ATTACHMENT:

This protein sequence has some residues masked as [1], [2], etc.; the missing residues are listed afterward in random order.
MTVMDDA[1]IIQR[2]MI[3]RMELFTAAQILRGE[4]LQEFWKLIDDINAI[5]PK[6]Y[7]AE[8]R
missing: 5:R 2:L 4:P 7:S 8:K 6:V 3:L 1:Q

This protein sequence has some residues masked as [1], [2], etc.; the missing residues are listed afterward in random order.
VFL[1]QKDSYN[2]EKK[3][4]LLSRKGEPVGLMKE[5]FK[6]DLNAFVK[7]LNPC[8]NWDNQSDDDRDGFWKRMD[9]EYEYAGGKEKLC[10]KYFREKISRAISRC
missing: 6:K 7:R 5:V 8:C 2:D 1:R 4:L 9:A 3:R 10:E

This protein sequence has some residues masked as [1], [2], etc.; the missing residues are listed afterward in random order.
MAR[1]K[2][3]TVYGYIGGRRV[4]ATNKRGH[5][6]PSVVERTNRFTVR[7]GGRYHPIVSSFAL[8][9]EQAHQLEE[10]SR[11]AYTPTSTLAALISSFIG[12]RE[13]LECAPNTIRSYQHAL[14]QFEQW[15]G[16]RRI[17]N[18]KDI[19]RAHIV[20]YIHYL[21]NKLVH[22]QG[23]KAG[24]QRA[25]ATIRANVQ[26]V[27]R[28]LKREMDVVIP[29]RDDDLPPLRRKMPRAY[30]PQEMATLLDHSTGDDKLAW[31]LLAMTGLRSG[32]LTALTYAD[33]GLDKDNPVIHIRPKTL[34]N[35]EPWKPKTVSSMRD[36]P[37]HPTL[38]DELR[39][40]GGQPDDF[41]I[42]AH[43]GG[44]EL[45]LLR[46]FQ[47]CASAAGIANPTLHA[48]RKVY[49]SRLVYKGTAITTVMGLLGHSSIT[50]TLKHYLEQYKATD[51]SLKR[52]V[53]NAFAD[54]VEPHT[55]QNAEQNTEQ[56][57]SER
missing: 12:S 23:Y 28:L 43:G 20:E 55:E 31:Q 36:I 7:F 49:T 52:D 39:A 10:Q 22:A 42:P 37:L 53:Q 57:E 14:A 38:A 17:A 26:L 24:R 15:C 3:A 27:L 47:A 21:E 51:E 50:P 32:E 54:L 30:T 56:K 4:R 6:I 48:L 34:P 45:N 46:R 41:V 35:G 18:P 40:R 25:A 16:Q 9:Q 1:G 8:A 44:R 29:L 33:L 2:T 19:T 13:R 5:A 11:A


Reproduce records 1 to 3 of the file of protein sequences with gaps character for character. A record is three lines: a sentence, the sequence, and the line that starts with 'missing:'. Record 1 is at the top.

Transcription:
This protein sequence has some residues masked as [1], [2], etc.; the missing residues are listed afterward in random order.
MTVMDDA[1]IIQR[2]MI[3]RMELFTAAQILRGE[4]LQEFWKLIDDINAI[5]PK[6]Y[7]AE[8]R
missing: 5:R 2:L 4:P 7:S 8:K 6:V 3:L 1:Q

This protein sequence has some residues masked as [1], [2], etc.; the missing residues are listed afterward in random order.
VFL[1]QKDSYN[2]EKK[3][4]LLSRKGEPVGLMKE[5]FK[6]DLNAFVK[7]LNPC[8]NWDNQSDDDRDGFWKRMD[9]EYEYAGGKEKLC[10]KYFREKISRAISRC
missing: 6:K 7:R 5:V 8:C 2:D 1:R 4:L 9:A 3:R 10:E

This protein sequence has some residues masked as [1], [2], etc.; the missing residues are listed afterward in random order.
MAR[1]K[2][3]TVYGYIGGRRV[4]ATNKRGH[5][6]PSVVERTNRFTVR[7]GGRYHPIVSSFAL[8][9]EQAHQLEE[10]SR[11]AYTPTSTLAALISSFIG[12]RE[13]LECAPNTIRSYQHAL[14]QFEQW[15]G[16]RRI[17]N[18]KDI[19]RAHIV[20]YIHYL[21]NKLVH[22]QG[23]KAG[24]QRA[25]ATIRANVQ[26]V[27]R[28]LKREMDVVIP[29]RDDDLPPLRRKMPRAY[30]PQEMATLLDHSTGDDKLAW[31]LLAMTGLRSG[32]LTALTYAD[33]GLDKDNPVIHIRPKTL[34]N[35]EPWKPKTVSSMRD[36]P[37]HPTL[38]DELR[39][40]GGQPDDF[41]I[42]AH[43]GG[44]EL[45]LLR[46]FQ[47]CASAAGIANPTLHA[48]RKVY[49]SRLVYKGTAITTVMGLLGHSSIT[50]TLKHYLEQYKATD[51]SLKR[52]V[53]NAFAD[54]VEPHT[55]QNAEQNTEQ[56][57]SER
missing: 12:S 23:Y 28:L 43:G 20:E 55:E 31:Q 36:I 7:F 49:T 52:D 39:A 10:Q 22:A 42:P 37:L 53:Q 57:E 14:A 38:A 17:A 26:L 24:R 15:C 3:A 27:L 47:A 21:E 51:E 50:P 32:E 54:L 30:T 56:K 4:R 6:I 48:L 34:P 45:N 46:R 41:V 35:G 18:P 40:R 25:A 16:Q 9:Q 1:G 8:A 44:R 29:L 33:L 2:T 19:T 13:R 5:A 11:A